I have not yet read Michael Sandel's What Money Can't Buy, but I enjoyed Paul Solman's interview with the author on the Evening News last night.
Economists who see "market failures" and suggest that policy makers can "get the prices right" are challenged on two fronts -- by the "fairness" argument as well as the public choice criticism that policy makers have many other agendas than efficient allocations, some of them pretty awful. Nevertheless, we celebrate the few examples of dynamic roadway pricing where we see them -- and keep suggesting that they are harbingers.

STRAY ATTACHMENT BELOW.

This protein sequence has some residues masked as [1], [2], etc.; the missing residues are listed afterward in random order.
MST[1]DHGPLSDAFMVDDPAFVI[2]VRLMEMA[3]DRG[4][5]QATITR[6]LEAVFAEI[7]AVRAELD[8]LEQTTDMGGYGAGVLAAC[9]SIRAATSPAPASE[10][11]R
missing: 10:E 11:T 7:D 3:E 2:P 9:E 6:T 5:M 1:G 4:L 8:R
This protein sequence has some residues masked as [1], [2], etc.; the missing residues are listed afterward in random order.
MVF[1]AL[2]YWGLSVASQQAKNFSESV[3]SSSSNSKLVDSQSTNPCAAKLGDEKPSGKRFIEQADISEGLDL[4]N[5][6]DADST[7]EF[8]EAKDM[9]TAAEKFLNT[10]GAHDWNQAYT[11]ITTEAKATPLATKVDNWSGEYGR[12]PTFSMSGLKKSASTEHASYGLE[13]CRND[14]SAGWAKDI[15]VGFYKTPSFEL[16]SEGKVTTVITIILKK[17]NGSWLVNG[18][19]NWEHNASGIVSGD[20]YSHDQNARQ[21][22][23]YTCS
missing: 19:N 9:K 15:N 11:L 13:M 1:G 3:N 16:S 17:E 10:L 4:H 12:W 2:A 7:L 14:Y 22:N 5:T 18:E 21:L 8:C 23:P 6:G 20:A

The standard rebuttal to the "fairness" critique is to ask just how "fair" the status quo is. Relieve highway congestion by building subways partly financed by sales taxes?
The June 9 Economist includes "Visas for entrepreneurs ... Where creators are welcome ... Australia, Canada and even Chile are more open than America." I know that immigration law and procedures are a hash, but letting entrepreneurs with capital go to the head of the line should be the ultimate no-brainer -- especially for politicians who prattle on about their interest in "creating jobs".
I am persuaded that open borders are best (see Clemens), but if we cannot get there, how about some simple and reasonable immigration rules?